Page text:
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School rule sounds bigoted

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As a radio talk show host, I read a couple of dozen newspapers a day on the Internet. And rarely do I come across anything as crazy as the proposal in Davis schools to limit religious clothing and courtesy titles.

If I read it right, folks are hacked off because Mormon missionaries volunteering in the schools are wearing missionary name tags, typical Mormon missionary garb and being called "elder" and "sister." So hacked off, in fact, that they propose banning such things.How ridiculous.

To say nothing of un-American, intolerant and arguably illegal.

Religious honorifics and courtesy titles are part of our culture and society. If Billy Graham or Jesse Jackson were to visit a Davis school, would he be introduced as "mister" or as "the reverend"? How about the Roman Catholic bishop of Salt Lake City, or better yet, the pope? Would students have to call him Mr. John Paul II, and would he have to abandon his vestments, which implicitly identify him as a representative of his church?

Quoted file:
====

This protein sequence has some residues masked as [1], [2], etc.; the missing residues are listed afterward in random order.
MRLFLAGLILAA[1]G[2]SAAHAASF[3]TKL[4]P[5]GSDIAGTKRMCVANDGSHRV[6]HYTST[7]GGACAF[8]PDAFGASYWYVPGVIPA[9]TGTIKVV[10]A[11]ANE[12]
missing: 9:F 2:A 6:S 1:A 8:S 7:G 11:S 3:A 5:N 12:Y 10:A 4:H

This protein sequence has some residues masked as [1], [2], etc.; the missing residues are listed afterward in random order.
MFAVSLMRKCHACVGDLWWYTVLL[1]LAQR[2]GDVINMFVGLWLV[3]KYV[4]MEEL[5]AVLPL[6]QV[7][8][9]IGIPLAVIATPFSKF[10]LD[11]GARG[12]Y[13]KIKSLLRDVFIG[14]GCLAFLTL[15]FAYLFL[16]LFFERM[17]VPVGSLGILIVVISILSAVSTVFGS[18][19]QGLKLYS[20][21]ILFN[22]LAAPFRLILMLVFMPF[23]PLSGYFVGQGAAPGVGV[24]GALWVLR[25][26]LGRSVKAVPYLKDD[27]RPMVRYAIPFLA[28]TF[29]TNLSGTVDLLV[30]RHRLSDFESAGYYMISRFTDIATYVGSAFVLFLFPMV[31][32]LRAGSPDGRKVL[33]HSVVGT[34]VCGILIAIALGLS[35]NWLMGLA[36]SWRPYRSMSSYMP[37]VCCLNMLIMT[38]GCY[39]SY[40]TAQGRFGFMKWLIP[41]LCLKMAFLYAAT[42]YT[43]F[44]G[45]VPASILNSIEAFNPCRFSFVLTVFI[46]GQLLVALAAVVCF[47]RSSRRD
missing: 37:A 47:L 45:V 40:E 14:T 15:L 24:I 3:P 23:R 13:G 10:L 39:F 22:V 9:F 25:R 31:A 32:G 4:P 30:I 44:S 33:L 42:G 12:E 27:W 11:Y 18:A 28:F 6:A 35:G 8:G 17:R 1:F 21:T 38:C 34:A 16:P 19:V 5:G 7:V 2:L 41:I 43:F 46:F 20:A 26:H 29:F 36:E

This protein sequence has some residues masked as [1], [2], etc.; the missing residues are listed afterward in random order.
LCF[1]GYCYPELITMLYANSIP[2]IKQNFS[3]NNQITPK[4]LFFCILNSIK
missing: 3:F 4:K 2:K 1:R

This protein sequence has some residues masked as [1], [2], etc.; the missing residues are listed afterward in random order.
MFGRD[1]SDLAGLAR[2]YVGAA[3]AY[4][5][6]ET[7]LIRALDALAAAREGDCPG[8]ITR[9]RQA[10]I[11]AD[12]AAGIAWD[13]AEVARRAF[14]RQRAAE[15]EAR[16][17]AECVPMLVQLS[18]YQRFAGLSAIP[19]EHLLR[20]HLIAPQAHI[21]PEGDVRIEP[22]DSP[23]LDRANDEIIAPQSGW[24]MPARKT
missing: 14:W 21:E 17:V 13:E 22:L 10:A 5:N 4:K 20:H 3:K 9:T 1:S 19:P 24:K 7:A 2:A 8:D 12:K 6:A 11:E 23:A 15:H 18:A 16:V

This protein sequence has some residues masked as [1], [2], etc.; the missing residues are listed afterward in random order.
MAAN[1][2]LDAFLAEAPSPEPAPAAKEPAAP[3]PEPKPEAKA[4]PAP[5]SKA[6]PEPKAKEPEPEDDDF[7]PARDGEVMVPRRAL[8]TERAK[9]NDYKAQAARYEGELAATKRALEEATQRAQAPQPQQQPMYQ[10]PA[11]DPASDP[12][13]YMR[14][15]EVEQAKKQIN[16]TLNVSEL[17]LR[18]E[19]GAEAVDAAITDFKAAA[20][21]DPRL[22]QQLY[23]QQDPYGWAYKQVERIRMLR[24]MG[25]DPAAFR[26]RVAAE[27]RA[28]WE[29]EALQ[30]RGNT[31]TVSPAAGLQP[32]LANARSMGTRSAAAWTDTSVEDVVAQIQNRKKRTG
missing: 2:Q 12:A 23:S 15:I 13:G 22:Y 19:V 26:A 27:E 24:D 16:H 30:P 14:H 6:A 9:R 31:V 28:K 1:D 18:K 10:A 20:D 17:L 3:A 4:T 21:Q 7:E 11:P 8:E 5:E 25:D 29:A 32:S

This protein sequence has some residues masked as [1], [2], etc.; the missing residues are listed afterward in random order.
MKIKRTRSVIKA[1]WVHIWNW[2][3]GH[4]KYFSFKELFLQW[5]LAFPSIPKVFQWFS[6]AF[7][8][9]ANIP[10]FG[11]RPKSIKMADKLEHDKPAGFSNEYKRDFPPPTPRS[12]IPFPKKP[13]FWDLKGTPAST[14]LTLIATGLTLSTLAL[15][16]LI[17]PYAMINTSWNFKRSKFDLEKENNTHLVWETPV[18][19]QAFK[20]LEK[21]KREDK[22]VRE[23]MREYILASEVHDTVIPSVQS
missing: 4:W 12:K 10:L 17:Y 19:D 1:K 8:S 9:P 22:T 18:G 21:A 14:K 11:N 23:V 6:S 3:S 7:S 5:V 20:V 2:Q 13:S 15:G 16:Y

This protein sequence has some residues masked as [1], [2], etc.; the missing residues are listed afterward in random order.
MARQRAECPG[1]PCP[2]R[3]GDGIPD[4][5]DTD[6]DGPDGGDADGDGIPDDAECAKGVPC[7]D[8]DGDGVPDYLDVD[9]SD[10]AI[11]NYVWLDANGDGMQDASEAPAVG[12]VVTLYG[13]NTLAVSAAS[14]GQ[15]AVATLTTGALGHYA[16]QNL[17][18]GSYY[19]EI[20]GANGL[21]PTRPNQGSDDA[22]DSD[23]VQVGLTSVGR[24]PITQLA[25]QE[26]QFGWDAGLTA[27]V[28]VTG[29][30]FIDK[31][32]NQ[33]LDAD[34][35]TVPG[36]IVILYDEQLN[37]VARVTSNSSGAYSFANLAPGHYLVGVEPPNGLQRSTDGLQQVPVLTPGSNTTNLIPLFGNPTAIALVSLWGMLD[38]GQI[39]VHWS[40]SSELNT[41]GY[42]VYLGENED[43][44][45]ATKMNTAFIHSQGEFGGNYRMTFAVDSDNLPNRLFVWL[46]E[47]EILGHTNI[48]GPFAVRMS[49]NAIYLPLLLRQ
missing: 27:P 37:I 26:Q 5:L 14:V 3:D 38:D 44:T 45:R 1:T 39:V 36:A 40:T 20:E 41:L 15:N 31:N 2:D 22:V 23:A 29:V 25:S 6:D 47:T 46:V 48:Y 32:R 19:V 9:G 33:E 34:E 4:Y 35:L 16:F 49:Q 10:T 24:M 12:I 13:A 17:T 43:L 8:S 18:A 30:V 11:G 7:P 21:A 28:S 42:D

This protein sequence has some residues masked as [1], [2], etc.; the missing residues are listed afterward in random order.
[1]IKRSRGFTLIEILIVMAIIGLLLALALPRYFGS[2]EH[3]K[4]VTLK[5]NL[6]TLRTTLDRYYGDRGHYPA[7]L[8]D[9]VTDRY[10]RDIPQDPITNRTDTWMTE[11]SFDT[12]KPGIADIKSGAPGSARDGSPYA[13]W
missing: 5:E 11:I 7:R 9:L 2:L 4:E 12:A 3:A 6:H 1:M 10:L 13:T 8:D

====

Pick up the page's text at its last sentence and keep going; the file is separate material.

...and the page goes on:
In America, the First Amendment guarantees the right to dress and be addressed according to personal religious convention. In fact, the American Civil Liberties Union has championed such cases. And if the Davis schools seek to restrict those rights as a condition to volunteering, they need to be prepared to explain in a court of law how a protected religious expression can be a disqualifier to access to a government facility or accommodation.

My bet: Some federal judge will laugh loud and long about this one.

This policy is stemming not from wisdom, but from animus. Children are being deprived of tutors because of something that smells a lot like religious bigotry. And maybe that's OK in Utah, but if you'll accept an outsider's opinion, it's going to look pretty stupid to the rest of the country.

Bob Lonsberry

Rochester, N.Y.